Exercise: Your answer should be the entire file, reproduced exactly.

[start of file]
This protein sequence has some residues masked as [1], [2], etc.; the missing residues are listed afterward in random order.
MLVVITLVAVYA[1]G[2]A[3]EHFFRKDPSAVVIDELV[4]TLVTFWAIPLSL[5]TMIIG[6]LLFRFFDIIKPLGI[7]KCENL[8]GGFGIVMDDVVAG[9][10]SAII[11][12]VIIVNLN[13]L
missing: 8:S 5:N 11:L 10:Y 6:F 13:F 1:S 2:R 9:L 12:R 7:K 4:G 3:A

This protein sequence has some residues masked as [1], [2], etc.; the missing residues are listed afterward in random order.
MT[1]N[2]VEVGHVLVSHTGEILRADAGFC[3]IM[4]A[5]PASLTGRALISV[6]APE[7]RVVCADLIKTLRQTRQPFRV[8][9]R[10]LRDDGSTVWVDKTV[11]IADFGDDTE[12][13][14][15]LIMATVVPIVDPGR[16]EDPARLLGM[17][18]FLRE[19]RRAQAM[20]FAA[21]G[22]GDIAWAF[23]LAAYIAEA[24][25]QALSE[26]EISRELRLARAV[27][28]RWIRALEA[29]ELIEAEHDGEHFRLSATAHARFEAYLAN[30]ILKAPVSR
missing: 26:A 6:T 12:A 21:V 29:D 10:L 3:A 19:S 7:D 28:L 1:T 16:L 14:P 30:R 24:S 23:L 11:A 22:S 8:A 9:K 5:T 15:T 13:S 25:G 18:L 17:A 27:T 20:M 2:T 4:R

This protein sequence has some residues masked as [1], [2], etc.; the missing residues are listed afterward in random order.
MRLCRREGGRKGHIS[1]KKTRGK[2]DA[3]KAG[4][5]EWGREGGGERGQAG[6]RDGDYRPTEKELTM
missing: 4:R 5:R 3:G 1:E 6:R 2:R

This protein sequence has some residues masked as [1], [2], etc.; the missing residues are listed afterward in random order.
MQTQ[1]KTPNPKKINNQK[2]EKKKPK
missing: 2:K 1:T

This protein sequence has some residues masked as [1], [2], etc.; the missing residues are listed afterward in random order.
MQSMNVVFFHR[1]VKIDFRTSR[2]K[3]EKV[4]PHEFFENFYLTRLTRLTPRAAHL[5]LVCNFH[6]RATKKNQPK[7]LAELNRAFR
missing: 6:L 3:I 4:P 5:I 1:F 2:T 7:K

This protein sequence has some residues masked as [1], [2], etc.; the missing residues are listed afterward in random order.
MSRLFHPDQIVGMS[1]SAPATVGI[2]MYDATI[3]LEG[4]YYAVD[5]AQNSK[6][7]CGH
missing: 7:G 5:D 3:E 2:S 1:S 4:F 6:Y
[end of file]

This protein sequence has some residues masked as [1], [2], etc.; the missing residues are listed afterward in random order.
MLVVITLVAVYA[1]G[2]A[3]EHFFRKDPSAVVIDELV[4]TLVTFWAIPLSL[5]TMIIG[6]LLFRFFDIIKPLGI[7]KCENL[8]GGFGIVMDDVVAG[9][10]SAII[11][12]VIIVNLN[13]L
missing: 8:S 5:N 11:L 10:Y 6:F 13:F 1:S 2:R 9:L 12:R 7:K 4:G 3:A

This protein sequence has some residues masked as [1], [2], etc.; the missing residues are listed afterward in random order.
MT[1]N[2]VEVGHVLVSHTGEILRADAGFC[3]IM[4]A[5]PASLTGRALISV[6]APE[7]RVVCADLIKTLRQTRQPFRV[8][9]R[10]LRDDGSTVWVDKTV[11]IADFGDDTE[12][13][14][15]LIMATVVPIVDPGR[16]EDPARLLGM[17][18]FLRE[19]RRAQAM[20]FAA[21]G[22]GDIAWAF[23]LAAYIAEA[24][25]QALSE[26]EISRELRLARAV[27][28]RWIRALEA[29]ELIEAEHDGEHFRLSATAHARFEAYLAN[30]ILKAPVSR
missing: 26:A 6:T 12:A 21:V 29:D 10:L 3:A 19:S 7:D 28:L 1:T 16:L 14:P 30:R 24:S 23:L 11:A 22:S 8:A 9:K 5:T 15:T 13:S 25:G 18:L 17:A 27:T 20:M 2:T 4:R

This protein sequence has some residues masked as [1], [2], etc.; the missing residues are listed afterward in random order.
MRLCRREGGRKGHIS[1]KKTRGK[2]DA[3]KAG[4][5]EWGREGGGERGQAG[6]RDGDYRPTEKELTM
missing: 4:R 5:R 3:G 1:E 6:R 2:R

This protein sequence has some residues masked as [1], [2], etc.; the missing residues are listed afterward in random order.
MQTQ[1]KTPNPKKINNQK[2]EKKKPK
missing: 2:K 1:T

This protein sequence has some residues masked as [1], [2], etc.; the missing residues are listed afterward in random order.
MQSMNVVFFHR[1]VKIDFRTSR[2]K[3]EKV[4]PHEFFENFYLTRLTRLTPRAAHL[5]LVCNFH[6]RATKKNQPK[7]LAELNRAFR
missing: 6:L 3:I 4:P 5:I 1:F 2:T 7:K

This protein sequence has some residues masked as [1], [2], etc.; the missing residues are listed afterward in random order.
MSRLFHPDQIVGMS[1]SAPATVGI[2]MYDATI[3]LEG[4]YYAVD[5]AQNSK[6][7]CGH
missing: 7:G 5:D 3:E 2:S 1:S 4:F 6:Y